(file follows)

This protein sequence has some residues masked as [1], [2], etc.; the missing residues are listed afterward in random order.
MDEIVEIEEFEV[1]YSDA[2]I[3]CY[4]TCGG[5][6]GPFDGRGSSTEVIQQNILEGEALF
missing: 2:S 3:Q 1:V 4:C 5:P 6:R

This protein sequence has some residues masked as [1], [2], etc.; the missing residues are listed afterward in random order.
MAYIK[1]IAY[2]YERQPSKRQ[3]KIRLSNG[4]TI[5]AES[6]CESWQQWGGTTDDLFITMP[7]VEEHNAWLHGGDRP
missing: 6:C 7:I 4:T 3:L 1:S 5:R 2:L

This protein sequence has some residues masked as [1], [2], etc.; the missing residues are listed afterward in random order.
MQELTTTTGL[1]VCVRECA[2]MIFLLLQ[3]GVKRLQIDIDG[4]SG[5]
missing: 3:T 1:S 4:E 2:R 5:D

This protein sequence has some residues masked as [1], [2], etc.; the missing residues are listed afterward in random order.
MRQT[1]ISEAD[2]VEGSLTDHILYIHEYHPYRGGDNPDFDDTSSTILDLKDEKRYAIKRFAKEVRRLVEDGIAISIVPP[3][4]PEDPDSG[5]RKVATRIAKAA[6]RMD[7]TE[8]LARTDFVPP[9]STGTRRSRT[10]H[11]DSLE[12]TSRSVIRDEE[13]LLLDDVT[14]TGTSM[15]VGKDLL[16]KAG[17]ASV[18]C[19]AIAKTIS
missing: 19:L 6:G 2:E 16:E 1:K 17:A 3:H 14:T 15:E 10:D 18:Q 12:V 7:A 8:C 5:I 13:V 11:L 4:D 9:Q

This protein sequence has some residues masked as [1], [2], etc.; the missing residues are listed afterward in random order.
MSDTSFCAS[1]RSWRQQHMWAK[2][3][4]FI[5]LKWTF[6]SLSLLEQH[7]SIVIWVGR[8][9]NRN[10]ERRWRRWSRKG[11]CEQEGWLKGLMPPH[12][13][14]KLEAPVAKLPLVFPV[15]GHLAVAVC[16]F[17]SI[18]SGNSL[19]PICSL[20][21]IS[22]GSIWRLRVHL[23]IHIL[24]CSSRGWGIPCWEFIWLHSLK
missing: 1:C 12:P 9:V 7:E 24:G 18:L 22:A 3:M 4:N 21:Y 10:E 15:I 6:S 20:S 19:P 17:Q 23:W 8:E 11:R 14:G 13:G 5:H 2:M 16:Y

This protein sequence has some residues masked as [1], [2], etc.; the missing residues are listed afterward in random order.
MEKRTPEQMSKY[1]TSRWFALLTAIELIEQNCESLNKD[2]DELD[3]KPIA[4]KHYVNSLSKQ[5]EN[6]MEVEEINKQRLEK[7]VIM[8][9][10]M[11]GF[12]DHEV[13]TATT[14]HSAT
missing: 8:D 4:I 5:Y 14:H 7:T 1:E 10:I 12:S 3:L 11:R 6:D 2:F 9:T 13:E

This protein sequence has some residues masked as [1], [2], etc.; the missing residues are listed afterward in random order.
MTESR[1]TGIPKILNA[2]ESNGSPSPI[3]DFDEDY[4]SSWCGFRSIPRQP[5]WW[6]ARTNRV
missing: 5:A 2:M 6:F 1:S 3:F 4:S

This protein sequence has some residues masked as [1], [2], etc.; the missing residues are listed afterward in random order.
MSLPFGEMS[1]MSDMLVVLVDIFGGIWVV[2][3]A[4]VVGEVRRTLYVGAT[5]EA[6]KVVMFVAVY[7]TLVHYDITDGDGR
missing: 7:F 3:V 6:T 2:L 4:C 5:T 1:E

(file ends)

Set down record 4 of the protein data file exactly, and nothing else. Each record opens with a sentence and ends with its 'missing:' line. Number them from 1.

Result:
This protein sequence has some residues masked as [1], [2], etc.; the missing residues are listed afterward in random order.
MRQT[1]ISEAD[2]VEGSLTDHILYIHEYHPYRGGDNPDFDDTSSTILDLKDEKRYAIKRFAKEVRRLVEDGIAISIVPP[3][4]PEDPDSG[5]RKVATRIAKAA[6]RMD[7]TE[8]LARTDFVPP[9]STGTRRSRT[10]H[11]DSLE[12]TSRSVIRDEE[13]LLLDDVT[14]TGTSM[15]VGKDLL[16]KAG[17]ASV[18]C[19]AIAKTIS
missing: 19:L 6:G 2:E 16:E 1:K 17:A 3:H 14:T 15:E 10:D 18:Q 12:V 7:A 8:C 5:I 13:V 11:L 4:D 9:Q